What about our children? No one questions when they go outside and play their own roleplaying games? Were they called roleplaying games at the time? No. Most people just said they were playing pretend or playing make-believe. They became whatever character they wanted, used whatever costuming they could think of, and ran around interacting in a world of their own creation. We never stopped a child from doing this. In fact, we encouraged it. It fostered their creative thinking skills as well as their imagination. It was a crucial skill to helping children prepare for and do well in elementary school.

Then there are those who roleplay for a living. You  have anyone involved in theatre or film making is a part of roleplaying. We don’t look down on actors for their work. We often praise and idolize them for it. If we ever criticize an actor, we criticize the fame getting to their head, but not their profession. We, in fact, applaud them when they can successfully utilize the Stanislavski method (which asks actors to truly become the character, even if the character is a sociopath) or how dedicated they are to try and live life like their character. When Adrian Brody prepared for his role in the pianist, he dieted like crazy, cut off his connections to friends and family, and spent hours a day practicing piano. All to better understand his character. Instead of telling him there was a problem with this, we praised him for his dedication.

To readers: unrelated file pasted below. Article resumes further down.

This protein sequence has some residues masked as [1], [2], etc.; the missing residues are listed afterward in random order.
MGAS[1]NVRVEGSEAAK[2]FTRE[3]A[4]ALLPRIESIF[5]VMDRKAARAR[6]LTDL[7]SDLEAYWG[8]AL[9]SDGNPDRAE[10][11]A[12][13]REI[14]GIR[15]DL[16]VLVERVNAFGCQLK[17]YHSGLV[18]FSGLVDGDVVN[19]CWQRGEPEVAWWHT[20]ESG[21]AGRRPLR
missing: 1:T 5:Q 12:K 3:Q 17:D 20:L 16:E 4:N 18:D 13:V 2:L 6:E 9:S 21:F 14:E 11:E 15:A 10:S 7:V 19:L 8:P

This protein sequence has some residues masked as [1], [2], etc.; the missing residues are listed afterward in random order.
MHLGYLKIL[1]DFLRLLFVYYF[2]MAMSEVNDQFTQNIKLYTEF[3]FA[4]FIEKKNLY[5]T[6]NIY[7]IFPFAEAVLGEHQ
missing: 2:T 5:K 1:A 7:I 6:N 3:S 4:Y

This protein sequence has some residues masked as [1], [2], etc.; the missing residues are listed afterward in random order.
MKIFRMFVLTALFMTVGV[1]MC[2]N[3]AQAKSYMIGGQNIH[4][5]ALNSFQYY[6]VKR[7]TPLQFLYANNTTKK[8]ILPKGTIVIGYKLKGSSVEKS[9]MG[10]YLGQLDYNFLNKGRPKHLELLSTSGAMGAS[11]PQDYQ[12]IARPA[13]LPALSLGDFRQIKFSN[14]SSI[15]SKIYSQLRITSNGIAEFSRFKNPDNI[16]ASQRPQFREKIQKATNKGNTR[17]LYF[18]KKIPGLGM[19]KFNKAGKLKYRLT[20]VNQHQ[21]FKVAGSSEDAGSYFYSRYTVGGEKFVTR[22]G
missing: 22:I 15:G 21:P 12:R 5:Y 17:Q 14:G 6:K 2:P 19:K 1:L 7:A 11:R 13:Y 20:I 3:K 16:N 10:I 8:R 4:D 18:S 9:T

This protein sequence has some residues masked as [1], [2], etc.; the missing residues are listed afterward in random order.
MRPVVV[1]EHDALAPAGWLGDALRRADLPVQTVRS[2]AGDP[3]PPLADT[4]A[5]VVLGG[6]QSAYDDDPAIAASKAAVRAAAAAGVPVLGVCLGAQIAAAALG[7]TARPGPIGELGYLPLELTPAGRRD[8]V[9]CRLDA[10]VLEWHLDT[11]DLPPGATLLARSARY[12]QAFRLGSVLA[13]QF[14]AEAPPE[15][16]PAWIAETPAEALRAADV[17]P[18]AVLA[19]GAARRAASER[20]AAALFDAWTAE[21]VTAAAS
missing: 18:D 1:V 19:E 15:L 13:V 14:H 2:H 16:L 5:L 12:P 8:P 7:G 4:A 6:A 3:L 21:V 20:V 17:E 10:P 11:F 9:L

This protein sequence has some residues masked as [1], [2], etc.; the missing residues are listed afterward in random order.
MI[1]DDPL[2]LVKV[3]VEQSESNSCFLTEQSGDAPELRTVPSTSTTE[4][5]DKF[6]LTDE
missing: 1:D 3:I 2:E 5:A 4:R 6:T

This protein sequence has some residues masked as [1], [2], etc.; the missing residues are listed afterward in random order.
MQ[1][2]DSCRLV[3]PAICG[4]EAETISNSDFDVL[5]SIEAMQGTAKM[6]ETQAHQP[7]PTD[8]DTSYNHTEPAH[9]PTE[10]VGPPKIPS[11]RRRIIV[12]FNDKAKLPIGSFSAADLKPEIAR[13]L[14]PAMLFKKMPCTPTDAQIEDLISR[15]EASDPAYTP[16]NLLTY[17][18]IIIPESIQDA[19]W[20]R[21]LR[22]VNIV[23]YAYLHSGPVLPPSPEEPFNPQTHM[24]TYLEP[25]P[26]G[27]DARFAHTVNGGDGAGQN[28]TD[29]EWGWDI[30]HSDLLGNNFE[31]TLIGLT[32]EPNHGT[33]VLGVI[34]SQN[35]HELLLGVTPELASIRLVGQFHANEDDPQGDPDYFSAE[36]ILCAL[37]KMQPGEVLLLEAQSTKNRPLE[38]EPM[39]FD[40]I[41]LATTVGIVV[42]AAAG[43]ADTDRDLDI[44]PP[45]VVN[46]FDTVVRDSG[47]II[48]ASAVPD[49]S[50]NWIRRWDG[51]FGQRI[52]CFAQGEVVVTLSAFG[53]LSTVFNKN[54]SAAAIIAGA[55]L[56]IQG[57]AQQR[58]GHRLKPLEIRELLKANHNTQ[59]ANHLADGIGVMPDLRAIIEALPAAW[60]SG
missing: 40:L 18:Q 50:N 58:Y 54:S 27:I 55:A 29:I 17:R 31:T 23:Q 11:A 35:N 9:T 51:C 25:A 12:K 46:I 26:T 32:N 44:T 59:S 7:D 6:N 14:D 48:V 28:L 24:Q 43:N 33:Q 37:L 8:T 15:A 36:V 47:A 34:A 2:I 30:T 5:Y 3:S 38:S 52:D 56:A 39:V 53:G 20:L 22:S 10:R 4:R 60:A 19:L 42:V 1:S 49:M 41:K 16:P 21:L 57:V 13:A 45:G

Then there are numerous Roleplaying games that people praise and enjoy. Both board games and video games. Settler’s of Cattan is praised for it’s nation building and trading. People spend hours roleplaying in first person shooters and various other video games and enjoying their ability to play it.

Yet, when it comes to table top roleplaying games or LARP, people are referred to as freaks, unhealthy, unable to live in reality, etc.

This feels like a serious double standard to me.

We encourage roleplaying in school to help people better understand people and social interactions, but people who use a LARP for this reason are crazy. We encourage roleplaying in children because it helps critical thinking and won’t acknowledge that it does the same for adults. We praise actors who get incredibly involved in their characters and chastise LARPers who even think about doing so. We encourage people to buy violent roleplaying games and find those who get involved in possibly non-violent LARPs (yes they exist) as insane.

Seems to me like people need to get informed. If they’re going to claim that LARP is bad, then so is roleplaying in any form. But if they’re going to claim roleplaying is good, then they need to accept that LARP is far from evil or making its players crazy. Cut the double standard and chose a line of thinking, but make your line of thinking consistent.